5 activists leaders were arrested. Some say they were denied bail. 2 of the leaders, Arnon Nampa and Prasit Khrutharoj, were sent to Chiang Mai on arrest warrants issued in the northern province. Reports say Arnon faces sedition charges.

High-ranking police officers transferred

3 high-ranking police officers were abruptly transferred after Wednesday’s pro-democracy protest and are being investigated for alleged negligence. Reports do not go into detail about the probe, but Nation Thailand says the order was given by the Royal Thai Police’s newly appointed national police commander, Suwat Jangyodsuk. Nation Thailand says senior officers Somprasong Yentuam, Prasai Jittasonthi and Manop Sukhonthanapat were ordered to step down from their posts.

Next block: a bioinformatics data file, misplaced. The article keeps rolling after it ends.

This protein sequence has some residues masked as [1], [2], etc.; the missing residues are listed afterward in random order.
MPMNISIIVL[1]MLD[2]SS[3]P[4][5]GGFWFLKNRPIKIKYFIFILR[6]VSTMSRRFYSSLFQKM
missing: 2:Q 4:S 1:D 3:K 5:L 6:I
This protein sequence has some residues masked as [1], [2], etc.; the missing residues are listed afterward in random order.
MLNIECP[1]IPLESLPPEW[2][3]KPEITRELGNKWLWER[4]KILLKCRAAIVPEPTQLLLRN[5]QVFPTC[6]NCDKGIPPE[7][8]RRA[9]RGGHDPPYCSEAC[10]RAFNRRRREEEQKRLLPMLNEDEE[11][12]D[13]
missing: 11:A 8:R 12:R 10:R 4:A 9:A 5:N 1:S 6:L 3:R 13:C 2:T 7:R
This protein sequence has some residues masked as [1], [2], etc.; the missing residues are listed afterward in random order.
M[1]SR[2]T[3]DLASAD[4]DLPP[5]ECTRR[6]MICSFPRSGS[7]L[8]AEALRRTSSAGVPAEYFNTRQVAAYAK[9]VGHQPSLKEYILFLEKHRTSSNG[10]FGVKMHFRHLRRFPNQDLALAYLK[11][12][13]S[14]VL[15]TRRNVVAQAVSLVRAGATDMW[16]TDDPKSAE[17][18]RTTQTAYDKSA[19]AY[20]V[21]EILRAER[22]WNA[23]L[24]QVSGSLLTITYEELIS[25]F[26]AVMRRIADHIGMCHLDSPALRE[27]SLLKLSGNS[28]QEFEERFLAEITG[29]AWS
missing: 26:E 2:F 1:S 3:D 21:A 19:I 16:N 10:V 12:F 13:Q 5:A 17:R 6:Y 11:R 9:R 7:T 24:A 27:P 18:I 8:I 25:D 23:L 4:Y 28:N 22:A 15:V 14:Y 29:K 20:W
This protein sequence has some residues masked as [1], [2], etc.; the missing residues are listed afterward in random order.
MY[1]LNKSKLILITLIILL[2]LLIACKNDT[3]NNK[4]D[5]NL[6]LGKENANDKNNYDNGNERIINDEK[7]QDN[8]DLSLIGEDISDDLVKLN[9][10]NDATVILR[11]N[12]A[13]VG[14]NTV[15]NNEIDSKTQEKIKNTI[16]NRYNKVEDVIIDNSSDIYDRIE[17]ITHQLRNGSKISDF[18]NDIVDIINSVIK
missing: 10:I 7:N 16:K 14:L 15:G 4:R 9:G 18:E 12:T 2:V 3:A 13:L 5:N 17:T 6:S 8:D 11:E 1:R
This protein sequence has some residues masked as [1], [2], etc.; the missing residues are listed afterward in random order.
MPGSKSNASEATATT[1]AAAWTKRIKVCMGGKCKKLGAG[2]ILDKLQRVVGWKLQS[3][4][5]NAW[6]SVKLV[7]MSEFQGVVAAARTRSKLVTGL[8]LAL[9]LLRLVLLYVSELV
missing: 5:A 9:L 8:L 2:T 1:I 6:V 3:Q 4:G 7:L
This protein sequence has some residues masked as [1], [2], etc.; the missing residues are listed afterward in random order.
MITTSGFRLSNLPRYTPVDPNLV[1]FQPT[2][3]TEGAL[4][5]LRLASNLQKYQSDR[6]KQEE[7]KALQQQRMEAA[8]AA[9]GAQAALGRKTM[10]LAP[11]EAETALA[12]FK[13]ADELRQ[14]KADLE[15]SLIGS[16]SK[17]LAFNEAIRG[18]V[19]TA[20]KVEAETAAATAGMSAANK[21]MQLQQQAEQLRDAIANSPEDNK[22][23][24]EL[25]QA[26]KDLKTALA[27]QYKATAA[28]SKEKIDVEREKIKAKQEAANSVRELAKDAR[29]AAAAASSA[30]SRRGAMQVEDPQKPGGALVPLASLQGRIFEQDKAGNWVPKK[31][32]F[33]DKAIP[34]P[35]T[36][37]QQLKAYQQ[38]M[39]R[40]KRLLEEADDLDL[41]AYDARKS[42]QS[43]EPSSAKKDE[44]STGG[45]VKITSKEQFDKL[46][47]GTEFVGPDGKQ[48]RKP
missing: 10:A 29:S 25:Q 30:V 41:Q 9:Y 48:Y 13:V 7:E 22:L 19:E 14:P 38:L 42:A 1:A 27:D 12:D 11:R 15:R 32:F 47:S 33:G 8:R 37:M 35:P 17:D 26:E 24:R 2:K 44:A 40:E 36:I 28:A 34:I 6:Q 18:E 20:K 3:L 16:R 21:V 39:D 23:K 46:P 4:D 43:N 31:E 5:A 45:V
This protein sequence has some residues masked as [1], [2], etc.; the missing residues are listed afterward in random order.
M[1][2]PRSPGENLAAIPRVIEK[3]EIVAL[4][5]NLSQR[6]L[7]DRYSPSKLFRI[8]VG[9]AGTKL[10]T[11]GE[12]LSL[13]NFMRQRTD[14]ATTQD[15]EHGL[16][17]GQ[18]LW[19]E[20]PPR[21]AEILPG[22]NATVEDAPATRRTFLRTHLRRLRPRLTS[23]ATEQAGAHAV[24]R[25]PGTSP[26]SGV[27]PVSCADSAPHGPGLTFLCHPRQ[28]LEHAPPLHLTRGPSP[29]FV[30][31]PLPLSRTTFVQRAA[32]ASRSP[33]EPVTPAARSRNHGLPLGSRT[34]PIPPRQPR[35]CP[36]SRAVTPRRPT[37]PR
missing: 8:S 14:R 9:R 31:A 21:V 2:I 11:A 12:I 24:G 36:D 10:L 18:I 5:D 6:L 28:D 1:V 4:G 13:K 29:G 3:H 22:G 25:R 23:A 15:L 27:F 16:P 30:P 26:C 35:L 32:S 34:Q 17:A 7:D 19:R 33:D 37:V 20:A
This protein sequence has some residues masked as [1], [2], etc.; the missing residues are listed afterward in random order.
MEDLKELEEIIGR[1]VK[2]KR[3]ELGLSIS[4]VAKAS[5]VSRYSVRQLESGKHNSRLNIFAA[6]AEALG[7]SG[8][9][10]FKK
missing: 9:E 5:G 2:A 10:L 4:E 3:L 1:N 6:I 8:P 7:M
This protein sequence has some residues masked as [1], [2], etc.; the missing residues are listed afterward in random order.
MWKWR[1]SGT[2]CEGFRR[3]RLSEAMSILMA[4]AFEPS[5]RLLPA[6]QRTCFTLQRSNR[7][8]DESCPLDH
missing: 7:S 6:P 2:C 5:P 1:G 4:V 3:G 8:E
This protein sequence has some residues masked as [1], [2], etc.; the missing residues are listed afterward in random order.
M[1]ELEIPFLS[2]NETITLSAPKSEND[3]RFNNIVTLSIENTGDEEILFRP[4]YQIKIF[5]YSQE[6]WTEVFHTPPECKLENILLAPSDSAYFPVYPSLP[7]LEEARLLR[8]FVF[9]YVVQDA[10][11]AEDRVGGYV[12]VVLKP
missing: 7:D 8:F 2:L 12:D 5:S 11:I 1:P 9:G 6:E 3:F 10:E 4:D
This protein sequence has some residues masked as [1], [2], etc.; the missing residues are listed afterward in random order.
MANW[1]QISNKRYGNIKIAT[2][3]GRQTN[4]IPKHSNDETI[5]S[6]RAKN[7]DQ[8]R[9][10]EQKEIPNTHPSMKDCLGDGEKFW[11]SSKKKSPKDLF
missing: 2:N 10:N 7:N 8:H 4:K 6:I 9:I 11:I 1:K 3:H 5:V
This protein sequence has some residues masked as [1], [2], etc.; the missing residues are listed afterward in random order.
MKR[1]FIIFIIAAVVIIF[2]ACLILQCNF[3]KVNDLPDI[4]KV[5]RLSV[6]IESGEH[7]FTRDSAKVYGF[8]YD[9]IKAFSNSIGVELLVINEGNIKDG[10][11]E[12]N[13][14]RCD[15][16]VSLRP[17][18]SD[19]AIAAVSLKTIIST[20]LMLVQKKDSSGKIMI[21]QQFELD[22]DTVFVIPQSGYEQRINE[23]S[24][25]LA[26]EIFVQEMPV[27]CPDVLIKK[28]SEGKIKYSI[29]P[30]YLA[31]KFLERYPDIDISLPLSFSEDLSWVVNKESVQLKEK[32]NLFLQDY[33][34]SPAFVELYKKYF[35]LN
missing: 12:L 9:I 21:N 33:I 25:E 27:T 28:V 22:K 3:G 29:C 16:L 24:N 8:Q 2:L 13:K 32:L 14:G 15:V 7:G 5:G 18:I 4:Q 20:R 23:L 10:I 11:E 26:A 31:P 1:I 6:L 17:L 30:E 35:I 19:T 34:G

Continuing protests

Despite the newly imposed emergency decree, thousands gathered yesterday at the busy Ratchaprasong intersection, many protesting the shut down of Wednesday’s protest with the emergency order and the arrest of activists. So many people turned up, that police worried about how much weight the skywalk above the intersection could hold.

The Bangkok Post says protesters will return at 5pm today.

SOURCE: Bangkok Post | Nation Thailand

Catch up with the latest daily “Thailand News Today” here on The Thaiger.

Thaiger deals

Join the conversation and have your say on Thailand news published on The Thaiger.

Thaiger Talk is our new Thaiger Community where you can join the discussion on everything happening in Thailand right now.